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Preview | Need for Speed: Hot Pursuit

Thrill in the Chase…

Format: Xbox 360/PS3/Wii/PC | Genre: Racing | Publisher: EA | Developer: Criterion Games | ETA: 19/11/2010

Andreas Varotsis chases down NEED FOR SPEED: HOT PURSUIT.

WHEN CRITERION announced to the world they’d be the geniuses behind the next Need for Speed, we all hoped they’d inject some much needed Burnout, speed induced fever into EA’s inconsistent, gangster-wannabe step-child. After much feverish anticipation and general fanboy glee, I finally managed to get my grubby hands on the Hot Pursuit demo at the Eurogamer expo – and the results are not at all what I expected.

I’d best start this with a rather important disclaimer – I love Burnout Paradise. Far too much for my own good, in fact: I’ve clocked more hours on Criterion’s latest foray into nitrous induced suicide in metal boxes with wheels than on any other game since Counterstrike kidnapped my soul and held it to ransom in the 10th grade. I’m hopelessly addicted to the utterly manic handling, closer to some sort of futuristic bike than any car you’ll ever drive – it made driving through the stunning vistas of Paradise a pleasure I couldn’t hope to put down without having explored every nook and cranny of the delightful isle.

Sadly, lo and behold, the first thing any Burnout fan will notice is that, while the team behind Hot Pursuit may be pure Criterion, the handling and presentation are Need for Speed through and through. The vehicles are a far cry away from Burnout’s ultra-nimble rocket-cars, instead sitting astride the fence in the eternal battle between arcade and simulation. While you’ll still find yourself relying on the handbrake as if it were a gift from the gods, it’s not the perfectly manageable ally you’ve come to know and love from Paradise, and even the most nimble of super-cars will feel like a lumbering hulk to a Burnout veteran.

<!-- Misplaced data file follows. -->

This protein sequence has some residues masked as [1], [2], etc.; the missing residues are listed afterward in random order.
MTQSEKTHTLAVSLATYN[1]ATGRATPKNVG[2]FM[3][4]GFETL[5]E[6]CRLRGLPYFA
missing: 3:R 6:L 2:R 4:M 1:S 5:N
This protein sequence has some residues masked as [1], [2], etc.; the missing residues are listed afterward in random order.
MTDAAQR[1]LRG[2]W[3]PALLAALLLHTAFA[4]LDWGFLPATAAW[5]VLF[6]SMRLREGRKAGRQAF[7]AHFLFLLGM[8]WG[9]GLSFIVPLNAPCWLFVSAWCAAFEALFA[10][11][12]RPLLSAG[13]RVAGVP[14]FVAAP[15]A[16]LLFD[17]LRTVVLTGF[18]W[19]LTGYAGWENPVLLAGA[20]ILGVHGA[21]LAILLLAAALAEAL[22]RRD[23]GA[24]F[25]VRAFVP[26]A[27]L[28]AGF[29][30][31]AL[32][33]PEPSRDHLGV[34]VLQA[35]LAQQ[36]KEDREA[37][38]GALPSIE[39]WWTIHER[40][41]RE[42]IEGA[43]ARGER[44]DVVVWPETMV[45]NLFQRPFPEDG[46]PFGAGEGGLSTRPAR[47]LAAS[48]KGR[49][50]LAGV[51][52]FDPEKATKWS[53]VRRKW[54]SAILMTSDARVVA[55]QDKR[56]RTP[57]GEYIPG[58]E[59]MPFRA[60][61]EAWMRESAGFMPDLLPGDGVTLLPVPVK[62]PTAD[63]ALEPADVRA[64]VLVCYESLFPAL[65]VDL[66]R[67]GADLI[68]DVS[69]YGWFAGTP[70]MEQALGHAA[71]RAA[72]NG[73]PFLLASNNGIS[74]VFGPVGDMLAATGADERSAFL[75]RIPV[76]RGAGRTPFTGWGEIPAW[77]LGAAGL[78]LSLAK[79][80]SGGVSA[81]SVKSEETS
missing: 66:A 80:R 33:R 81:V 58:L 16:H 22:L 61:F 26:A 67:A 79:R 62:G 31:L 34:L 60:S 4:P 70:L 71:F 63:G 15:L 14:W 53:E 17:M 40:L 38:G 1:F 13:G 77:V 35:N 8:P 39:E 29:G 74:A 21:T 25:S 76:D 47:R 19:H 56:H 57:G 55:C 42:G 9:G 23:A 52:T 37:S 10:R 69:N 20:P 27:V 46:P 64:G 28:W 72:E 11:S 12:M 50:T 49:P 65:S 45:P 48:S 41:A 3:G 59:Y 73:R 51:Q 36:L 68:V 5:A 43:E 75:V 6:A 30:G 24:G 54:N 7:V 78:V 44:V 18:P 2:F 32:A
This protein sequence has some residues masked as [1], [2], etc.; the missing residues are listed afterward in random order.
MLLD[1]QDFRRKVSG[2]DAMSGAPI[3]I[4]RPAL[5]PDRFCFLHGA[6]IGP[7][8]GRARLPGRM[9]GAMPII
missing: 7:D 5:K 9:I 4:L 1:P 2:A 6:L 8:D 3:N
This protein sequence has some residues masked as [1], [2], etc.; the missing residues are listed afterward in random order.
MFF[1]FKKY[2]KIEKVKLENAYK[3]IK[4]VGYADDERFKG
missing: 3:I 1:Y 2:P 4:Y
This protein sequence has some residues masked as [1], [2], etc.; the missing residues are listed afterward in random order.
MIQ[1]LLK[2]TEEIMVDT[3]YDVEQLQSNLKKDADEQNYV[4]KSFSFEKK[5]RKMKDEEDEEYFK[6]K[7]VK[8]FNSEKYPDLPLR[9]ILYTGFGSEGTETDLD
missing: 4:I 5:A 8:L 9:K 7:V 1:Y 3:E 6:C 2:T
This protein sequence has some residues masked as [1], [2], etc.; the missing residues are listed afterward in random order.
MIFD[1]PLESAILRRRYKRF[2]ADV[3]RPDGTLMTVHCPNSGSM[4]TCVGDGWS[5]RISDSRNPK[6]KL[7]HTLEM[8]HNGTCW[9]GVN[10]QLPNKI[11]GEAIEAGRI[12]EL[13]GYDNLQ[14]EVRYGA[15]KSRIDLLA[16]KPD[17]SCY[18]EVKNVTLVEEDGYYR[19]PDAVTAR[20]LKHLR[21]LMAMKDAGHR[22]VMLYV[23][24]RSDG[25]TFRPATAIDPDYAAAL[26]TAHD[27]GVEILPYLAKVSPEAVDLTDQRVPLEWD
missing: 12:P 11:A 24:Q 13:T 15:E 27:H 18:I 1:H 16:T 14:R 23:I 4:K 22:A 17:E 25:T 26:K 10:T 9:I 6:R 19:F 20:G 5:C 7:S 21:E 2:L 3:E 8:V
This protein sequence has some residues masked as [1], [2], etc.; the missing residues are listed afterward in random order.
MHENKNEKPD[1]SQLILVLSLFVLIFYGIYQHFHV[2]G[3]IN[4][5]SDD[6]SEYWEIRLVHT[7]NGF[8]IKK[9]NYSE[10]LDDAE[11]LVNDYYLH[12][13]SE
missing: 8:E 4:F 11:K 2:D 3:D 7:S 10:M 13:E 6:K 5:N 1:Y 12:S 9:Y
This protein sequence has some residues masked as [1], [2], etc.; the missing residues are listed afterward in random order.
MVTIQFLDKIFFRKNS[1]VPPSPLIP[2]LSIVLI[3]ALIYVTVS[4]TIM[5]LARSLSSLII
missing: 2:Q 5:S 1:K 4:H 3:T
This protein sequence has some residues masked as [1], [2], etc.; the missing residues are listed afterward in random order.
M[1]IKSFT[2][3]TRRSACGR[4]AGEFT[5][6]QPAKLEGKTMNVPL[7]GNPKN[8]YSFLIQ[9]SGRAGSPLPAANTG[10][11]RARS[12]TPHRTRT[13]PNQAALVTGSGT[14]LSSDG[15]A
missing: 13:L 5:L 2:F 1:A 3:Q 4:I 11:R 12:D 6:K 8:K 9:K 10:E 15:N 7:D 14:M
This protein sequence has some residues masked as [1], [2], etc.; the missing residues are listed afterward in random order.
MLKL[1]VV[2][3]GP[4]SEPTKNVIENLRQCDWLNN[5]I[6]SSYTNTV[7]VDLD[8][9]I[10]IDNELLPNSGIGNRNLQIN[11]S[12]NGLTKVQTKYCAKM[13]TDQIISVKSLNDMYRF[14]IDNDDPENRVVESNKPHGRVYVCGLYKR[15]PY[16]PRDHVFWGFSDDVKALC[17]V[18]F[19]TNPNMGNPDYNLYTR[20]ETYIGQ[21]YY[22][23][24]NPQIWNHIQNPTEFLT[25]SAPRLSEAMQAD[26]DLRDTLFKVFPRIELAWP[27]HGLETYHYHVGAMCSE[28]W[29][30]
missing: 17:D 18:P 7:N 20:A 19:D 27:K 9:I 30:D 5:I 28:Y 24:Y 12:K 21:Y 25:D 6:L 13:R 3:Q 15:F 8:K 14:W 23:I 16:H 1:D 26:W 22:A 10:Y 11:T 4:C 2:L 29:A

Putting the car before the horse

No matter how you find they handle, however, you’d be hard put to not be amazed by the motorized wonders the EA name has secured for this latest outing. While we were only allowed to attempt the supercar category – a quick look through the menu revealed it was but one of many, with other promising brackets like “exotics” still to come in the final product – it remained a shockingly extensive selection. If you’ve ever watched Top Gear, you should feel right at home: Zondas and Bugattis, Porsches and BMWs, they’re all there. Ferrari is the notable exception, but as long as I’m allowed to crash a Veyron into some poor sod at high speed, I’m not particularly fussed.

Yes, there will be a lot of crashing. Shocking, entirely inappropriate, and undeniable awesome amounts of crashing. Unlike Paradise, taking down opponents is a far more predictable art : 5 diminutive and easily squandered chunks of health are proudly displayed above your car, and are slowly chipped away as you’re barged by your rivals – and once the meter’s been completely depleted, you’ll be treated to Criterion’s trademark spectacular collisions, the camera sweeping into grandiose slow motion to enhance your inevitable humiliation. Every crash depletes a life, and when you’re out of lives, it’s curtains down and game over as you’re relegated to observer mode for the remainder of the round.

As we were restricted to the multiplayer mode, details on overall game structure are still sketchy, but a quick chat with the rather helpfuldesigner confirmed that Paradise’s open world structure has been relegated to the history books for this opus. Instead, you’ll select events directly from a map, although some race types will see you left to hunt your prey down in an open city. Sadly, we were restricted to a rather desolate mountainside racetrack, but even that short stint into Hot Pursuit’s testosterone fuelled world showed that Criterion’s emphasis on polish is still alive and well. Although the track was not particularly innovative in its construction – largely consisting of just a long, wide road towards the finish line – it was peppered with shortcuts, destructible scenery, and stunning vistas.

How the entire product will come together then, is still undecided, but it already looks to be a tight, beautiful, and solid sequel – although it may disappoint a few fans. It’s neither what I was expecting it to be, nor what I was hoping it would be. The bastard stepchild of two franchises, Hot Pursuit looks to be a promising hybrid, a satisfying racer that’ll hopefully amount to more than the sum of it’s parts. For good or ill, Criterion have chosen to create something entirely new – here’s hoping it all comes together.

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